cmx - Generic communication exerciser
/usr/field/cmx [-b [minbaud]-[maxbaud]] [-h] [-ofile] [-tn] -l line-n...
Use this option to specify the minimum, maximum, or range of baud rates
-h Prints help messages about the cmx command.
Test all the listed tty lines, where n equals the lines to test accord-
ing to the special device file entries in the /dev directory, such as
00, 12, or 42-53
Saves output diagnostics in file.
-tn Specifies the run time in minutes (n). The default is to run until a
[CTRL-C] or a kill -15 pid is sent to the process.
The cmx exerciser writes, reads, and validates random data and packet
lengths on a specified communications line. The line being tested must have
a loopback connector attached to the distribution panel, or the cable and
the line must be disabled in the /etc/inittab file and a non-modem line;
the CLOCAL option must be set to on.
The exerciser runs until a [CTRL-C] or a kill -15 pid is sent to the pro-
A logfile for you to examine and then remove is created in the current
working directory; errors can be listed in the logfile.
You must specify the -l option followed by the lines to test. The line-n
arguments identify the lines to be tested. A maximum of 32 lines can be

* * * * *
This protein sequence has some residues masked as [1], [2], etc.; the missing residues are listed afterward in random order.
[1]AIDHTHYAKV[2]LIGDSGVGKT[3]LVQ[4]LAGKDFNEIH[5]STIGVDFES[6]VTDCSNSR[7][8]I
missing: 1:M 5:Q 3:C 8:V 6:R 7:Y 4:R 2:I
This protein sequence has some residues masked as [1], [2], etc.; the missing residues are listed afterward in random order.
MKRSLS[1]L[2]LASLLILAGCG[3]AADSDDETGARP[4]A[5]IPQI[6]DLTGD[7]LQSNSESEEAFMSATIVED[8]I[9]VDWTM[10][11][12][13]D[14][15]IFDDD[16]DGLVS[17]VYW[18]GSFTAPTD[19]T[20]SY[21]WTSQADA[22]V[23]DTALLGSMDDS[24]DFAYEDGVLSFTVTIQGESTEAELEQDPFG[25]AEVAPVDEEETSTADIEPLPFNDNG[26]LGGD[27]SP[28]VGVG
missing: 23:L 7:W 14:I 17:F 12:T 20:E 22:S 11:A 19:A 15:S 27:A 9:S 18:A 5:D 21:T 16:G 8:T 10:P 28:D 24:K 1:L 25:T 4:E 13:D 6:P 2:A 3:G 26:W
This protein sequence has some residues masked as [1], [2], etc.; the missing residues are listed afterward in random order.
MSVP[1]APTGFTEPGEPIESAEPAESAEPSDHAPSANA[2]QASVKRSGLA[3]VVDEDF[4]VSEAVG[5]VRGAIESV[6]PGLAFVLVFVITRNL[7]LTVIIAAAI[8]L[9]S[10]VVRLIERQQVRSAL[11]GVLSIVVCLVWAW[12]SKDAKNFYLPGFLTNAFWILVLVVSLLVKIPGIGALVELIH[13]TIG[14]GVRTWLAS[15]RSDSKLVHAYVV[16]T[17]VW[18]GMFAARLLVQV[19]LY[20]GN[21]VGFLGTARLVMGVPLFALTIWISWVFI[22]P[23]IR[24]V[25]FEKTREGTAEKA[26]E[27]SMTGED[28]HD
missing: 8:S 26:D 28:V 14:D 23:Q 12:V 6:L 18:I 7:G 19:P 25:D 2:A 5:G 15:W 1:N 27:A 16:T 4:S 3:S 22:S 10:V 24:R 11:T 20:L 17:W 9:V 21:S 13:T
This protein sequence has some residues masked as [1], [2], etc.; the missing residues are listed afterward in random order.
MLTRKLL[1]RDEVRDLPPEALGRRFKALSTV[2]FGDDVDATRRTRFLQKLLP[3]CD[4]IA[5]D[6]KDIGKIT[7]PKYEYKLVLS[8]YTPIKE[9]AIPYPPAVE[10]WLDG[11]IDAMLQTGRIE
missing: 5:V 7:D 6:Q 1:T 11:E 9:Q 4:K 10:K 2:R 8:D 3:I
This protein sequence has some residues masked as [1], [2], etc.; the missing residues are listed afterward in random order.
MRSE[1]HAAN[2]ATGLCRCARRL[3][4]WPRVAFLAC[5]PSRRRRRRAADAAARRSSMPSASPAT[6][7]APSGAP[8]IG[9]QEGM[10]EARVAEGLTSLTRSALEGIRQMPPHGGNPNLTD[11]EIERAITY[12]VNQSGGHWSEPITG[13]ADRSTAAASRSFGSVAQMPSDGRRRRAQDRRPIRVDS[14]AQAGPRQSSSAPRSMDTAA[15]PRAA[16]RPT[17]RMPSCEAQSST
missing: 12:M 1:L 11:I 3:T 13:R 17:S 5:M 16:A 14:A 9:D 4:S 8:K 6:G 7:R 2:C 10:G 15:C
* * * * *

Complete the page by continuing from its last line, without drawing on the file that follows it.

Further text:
tested at any one time. The line-n arguments are specified as names taken
from the /dev directory without the letters "tty." For example, if the /dev
directory lists tty03, the line-n argument is 03.
The Devices section lists the devices that can be tested.
If you want to run a system exerciser over an NFS link or on a diskless
system, there are some restrictions. For exercisers such as fsx(8) that
need to write into a file system, the target file system must be writable
by root. Also, the directory from which an exerciser is executed must be
writable by root because temporary files are written into the directory.
These restrictions can be difficult to adhere to because NFS file systems
are often mounted in a way that prevents root from writing into them. Some
of the restrictions may be adhered to by copying the exerciser into another
directory and then executing it.
Pseudo devices (devices whose first character after tty is any alphabetic
character, other than lowercase d) cannot be tested. Also lat devices with
major #5 cannot be tested.
Use the file command on /dev/tty* to find out which tty line corresponds to
a device line number.
1. The following example runs the cmx exerciser for 60 minutes on lines
00, 13, 22, and 32:
% /usr/field/cmx -t60 -l 00 13 22 32
2. The following example runs the cmx exerciser on lines 11, 42, 45, and
76 in the background until interrupted by a [CTRL-C] or a kill -15
% /usr/field/cmx -l 11 42 45 76 &&
3. The following example runs the cmx exerciser on line 11, specifying a
range of baud rates to test.
% /usr/field/cmx -b9600-38400 -l 11
Commands: diskx(8), fsx(8), memx(8), shmx(8), tapex(8)